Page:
Yardley Chase Training Area, Northamptonshire: a hidden gem

Yardley Chase Training Area, a military training area in Northamptonshire, is little known, but the secrecy and protection it benefits from as a consequence has resulted in an unique site. Jeff Blincow describes the history of Yardley Chase Training Area and the wonderful variety of habitats and wildlife found there. Northamptonshire rarely features in conversations

Beam Brook and its place in the history of British herpetology

Well known among herpetologists, Beam Brook Field Station has been home to numerous non-native reptiles and amphibians over recent decades. Peter Sutton provides an introduction to the site’s history, wildlife and scientific significance, and explains what is being done to preserve this special place. Beam Brook Field Station, near Newdigate, in Surrey, is known to

Natterjack Toads and landscape history: a window on the past

Natterjack Toads are rare in the British Isles, but they were previously far more widespread. By examining the changing fortunes of the Natterjack, it is possible to gain a fascinating insight into the ways in which our countryside has changed over the past few hundred years. Trevor Beebee explores the reasons behind the decline of

The Northern Pool Frog

This is a story of how a British species slipped through our hands just as we were discovering its importance. But it is also one of hope as the research and activity that this has engendered have been impressive. Until very close to the end of the 20th century, the Common Frog Rana temporaria was considered the

The Great Crested Newt: an ongoing conservation dilemma

Great Crested Newts declined substantially in Britain as a result of post-war agricultural intensification and were granted legal protection in 1981. Because they remain widespread, however, conflict between development and conservation has continued and an effective strategy for securing the long-term future of this species remains elusive.  It was one of those unforgettable childhood days.

Comment: New clean-water ponds – A way to protect freshwater biodiversity

Clean water is now a rare habitat across much of Britain. In England it is almost extinct. This is important, because 80% of our most threatened freshwater plants and animals rely on clean water. And anyone who has dipped much in streams, ponds or lakes will know the vast difference between the weary monotony of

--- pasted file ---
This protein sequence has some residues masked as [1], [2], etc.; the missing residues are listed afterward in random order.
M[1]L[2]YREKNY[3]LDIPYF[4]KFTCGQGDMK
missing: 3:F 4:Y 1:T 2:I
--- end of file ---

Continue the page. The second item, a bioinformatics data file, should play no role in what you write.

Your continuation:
The changing status of amphibians within Eppping Forest

The British Isles supports seven native species of amphibian. Of these, as a result of their restricted distributions, the Great Crested Newt Triturus cristatus and Natterjack Toad Epidalea (Bufo) calamita are fully protected under the Wildlife and Countryside Act 1981 and the European Habitats Directive 1992. 

Water frogs in Britain

In the last two decades, there has been a vast increase in reports of non-native frog species occurring in Britain, particularly in the south-east regions of England. The aims of this article are to discuss the identification, origins, distribution, habitat choice and ecology of the introduced species of water frog. 

The status, conservation and use of the Medicinal Leech

Leeches have a bad reputation. One of the definitions of a leech is 'a person who clings to or preys on another person'. Despite this, one species, the Medicinal Leech Hirudo medicinalis, can boast a longer, more useful and definitely more intimate relationship with people than can most other animals.

Crested Newts – Ancient Survivors

The United Kingdom has few amphibians. There are just five well-known native species, with two or three more that have been brought into the century and released into the wild in recent times. This contrasts with the situation in France, for example, where there are at least 30 different kinds of frogs, toads, newts, and

Comment: The Pool Frog – a neglected native?

The history of the Pool Frog, Rana lessonae, in this country is curious. There is no conclusive proof to say that it is not a native. Furthermore, it was originally misnamed Edible Frog, R. esculenta, as it was not realised at the time that the Pool Frog was a separate species. Both frogs belong to a genetically

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